Can the goal level change from month to month?

Yes! The current month’s content will be based on the previous month’s goal. For example: if we hit SMALL BILLS by January 31, then we run SMALL BILLS content through February. If we hit MEDIUM BILLS on February 2 — which gives us both an editor and a guest feature every day, plus Monday Check-In, etc. — we won’t start running MEDIUM BILLS until March 1.

This is because Patreon pays per month, so the amount that gets pledged in January hits our bank account in February and has to cover expenses for the entire month. (And so on.)

What happens if we don’t hit SMALL BILLS by January 31?

We run SMALL BILLS programming anyway and I take a pay cut.

I wish that you and the writers could get paid more.

So do I! That’s why we worked it into our Patreon goals. It’s worth noting that the “pay our guest writers more” goal fulfills before the “pay our writers and editors more” goal. I want The Billfold to be about you, and I want to support as many writers as possible.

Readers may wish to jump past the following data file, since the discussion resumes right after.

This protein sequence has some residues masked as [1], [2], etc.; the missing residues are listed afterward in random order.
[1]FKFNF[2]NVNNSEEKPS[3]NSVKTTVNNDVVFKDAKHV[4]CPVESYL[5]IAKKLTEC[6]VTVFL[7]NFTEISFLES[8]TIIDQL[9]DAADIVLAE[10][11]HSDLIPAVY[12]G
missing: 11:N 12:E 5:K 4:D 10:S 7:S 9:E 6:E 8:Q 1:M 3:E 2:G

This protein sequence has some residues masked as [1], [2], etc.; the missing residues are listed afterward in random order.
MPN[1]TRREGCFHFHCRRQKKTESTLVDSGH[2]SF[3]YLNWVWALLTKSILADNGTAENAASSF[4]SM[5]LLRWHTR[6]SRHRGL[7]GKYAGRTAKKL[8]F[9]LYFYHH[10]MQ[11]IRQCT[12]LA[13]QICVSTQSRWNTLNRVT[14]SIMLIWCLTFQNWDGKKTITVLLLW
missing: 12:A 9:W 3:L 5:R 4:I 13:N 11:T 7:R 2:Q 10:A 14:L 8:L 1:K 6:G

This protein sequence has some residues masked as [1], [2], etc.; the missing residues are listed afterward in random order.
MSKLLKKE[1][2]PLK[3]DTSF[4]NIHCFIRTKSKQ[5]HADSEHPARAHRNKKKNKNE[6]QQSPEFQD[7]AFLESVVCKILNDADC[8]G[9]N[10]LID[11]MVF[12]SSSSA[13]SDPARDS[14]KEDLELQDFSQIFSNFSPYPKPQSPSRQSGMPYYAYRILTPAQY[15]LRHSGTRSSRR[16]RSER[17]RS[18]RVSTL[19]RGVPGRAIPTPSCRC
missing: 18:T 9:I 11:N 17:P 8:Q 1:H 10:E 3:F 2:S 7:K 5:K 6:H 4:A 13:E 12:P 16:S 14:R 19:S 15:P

What about sponsorships? 

Do you mean “what if we got a corporation to sponsor us” or “what if we got an individual to sponsor a series, the way The Toast did?”

If you are that corporation and/or that individual, here’s how to get in touch with us.

Is the site still going to have ads?

We haven’t decided yet. It kind of depends on what happens with the Patreon.

How can I help spread the word?

The usual methods should work: Twitter, Facebook, Instagram, Snapchat, etc. Put us in your TinyLetter! Tell people in person! Tell your journalist friend to write about us for their news and culture site! (I am always available for interviews.)

You don’t have to just share our Patreon, either. Share our articles! Tell people about our amazing comment section and invite them to join the conversation.

I have other questions!

Ask ’em in the comments! And — as always — thank you for your support and your readership, whether or not you choose to contribute to the Patreon.